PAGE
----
Thursday, July 27, 2006

Bloggito, ergo sum...I blog, therefore I am? Check out this from the online magazine, Slate, asking "Who are these Bloggers?" I certainly don't fit the under 30 category, and I'm not male. I have published before, though I don't know if anyone ever read my piece on the Tripp-Lewinsky affair -- "Sex, Lies and Videotapes." My purpose in writing this blog is to influence public opinion (It's too ambitious to expect to "change" public opinion, but maybe someday I could contribute to the formation of public opinion) -- all of which will be hard to do if no one ever finds this blog. I'm going to have to figure out how to generate visibility. I don't even know how to find out if this site is getting any hits (besides me).

I'd love to get the readership that Kos gets. No wonder he loves his life. I started this blog because, frankly, I think my opinion is worth something. And, I have enough faith in my opinions and my instincts to believe that I could make a positive contribution if the 'deciders' heard what I have to say. Any help in reaching the 'deciders,' or the public at large, would be much appreciated.

In an prior post, I promised to weigh in on the little ruckus stirred up by Maryland's own Lieut. Gov. Michael Steele. There's a piece in Slate, written by John Dickerson, on the sudden notoriety/infamy the Maryland Republican Senatorial candidate has generated for himself, this week. Before I get into Steele-gate, there's another race I want to discuss.

We, here in Maryland are about to dive into a really interesting race for Governor. I'm sorry that Montgomery County Executive Doug Duncan had to drop out of the Democratic primary race, because I think he is one of the most competent elected officials around. On the other hand, Martin O'Malley is a true media darling, and fairly drips charisma every time he rolls out of bed (I probably shouldn't mention beds, given the scurrilous rumors that members of the Ehrlich campaign were spreading earlier). O'Malley is challenging a fairly popular incumbent in Robert Ehrlich. Not that Ehrlich was so popular when he was first elected.

The whole situation here reminds me so much of George Pataki's ascendancy in New York. No one even knew who he was, but he seemed likable enough, and the people were no longer inclined to vote for the Democrat, my beloved Mario Cuomo. In Maryland, Kathleen Kennedy Townsend turned everybody off with a desultory campaign. So, Ehrlich slid in by default, in a state that is solidly blue.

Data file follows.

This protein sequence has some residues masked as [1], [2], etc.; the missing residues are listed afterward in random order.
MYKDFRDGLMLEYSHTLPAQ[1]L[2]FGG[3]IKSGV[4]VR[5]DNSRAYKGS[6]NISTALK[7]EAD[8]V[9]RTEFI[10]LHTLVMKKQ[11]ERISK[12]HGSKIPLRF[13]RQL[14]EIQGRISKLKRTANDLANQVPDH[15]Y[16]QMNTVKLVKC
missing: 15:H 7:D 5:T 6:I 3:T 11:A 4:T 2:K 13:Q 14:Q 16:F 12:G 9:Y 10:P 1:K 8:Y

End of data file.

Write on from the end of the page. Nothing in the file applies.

Anyway, most Marylanders would not agree with Ehrlich's priorities, but he is personally popular. He just doesn't seem as easy to hate as most Republicans elsewhere. So, the Governor's race will be very interesting this time around. I don't think that Ehrlich is as entrenched as Pataki became in New York. And O'Malley is a much stronger challenger than Pataki ever faced. The smart money all seems to be on O'Malley, and this is supposed to be the first big step for him on his inevitable arc to the White House. I don't want to rain on anyone's parade, but the people I've talked to are expecting a much closer race than the predictions would lead one to believe.

Which brings us to Michael Steele, and the race for the outgoing Senator Paul Sarbanes' seat. Steele isn't Bob Ehrlich and he isn't a sitting governor. He's the Lieutenant Governor, and one who seems to have been scrupulously ignored within the Ehrlich Administration. No one can point to anything that Steele has done since the election. He promised deeds earlier, including a plan to study and make a recommendation to Gov. Ehrlich on the death penalty. Steele indicated he had concerns about racial inequalities in capital cases, but has done nothing about it. He was blasted this past April, when he finally announced that he was recommending that the Governor set up a commission to study the issue. Democratic Party spokesman Derek Walker was quoted as saying "Three and a half years to suggest nothing but further study?"

Steele really helped himself this week -- Not!! He was quoted anonymously disparaging the Bush Administration's policies. He likened being a Republican in the state to wearing a "scarlet letter." And, he said he probably wouldn't invite Bush to campaign for him, because the President is so unpopular in this state. When Steele was outed by the bloggerati as the anonymous source for the Washington Post story, he backed off. Now he's saying Bush is his "homeboy." According to Post columnist Marc Fisher, "Steele's understanding of politics seems mired in the old game of saying different things to different audiences." see

So, that's Michael Steele. He seems like a nice enough, affable guy (I thought he did a great job on Bill Maher's HBO show), but Steele hardly seems a profile in political dynamism or courage. The sorry truth is that if Steele weren't an African-American himself, in a state where African-Americans are the core constituency in the Democratic Party's statewide majority, this race wouldn't be on anyone's radar screen.

The real race here is for the Democratic nomination. There are other candidates, but the leading candidates are former Congressman and NAACP head Kweisi Mfume and Baltimore-area Rep. Ben Cardin. Die-hard liberals aren't exactly excited about the prospect of Cardin winning the seat (, but he's leading in money and he is leading the early polls. Right now, I'm not prepared to weigh in on or handicap that race. I'm not even sure who I will vote for in the primary. Stay tuned.....

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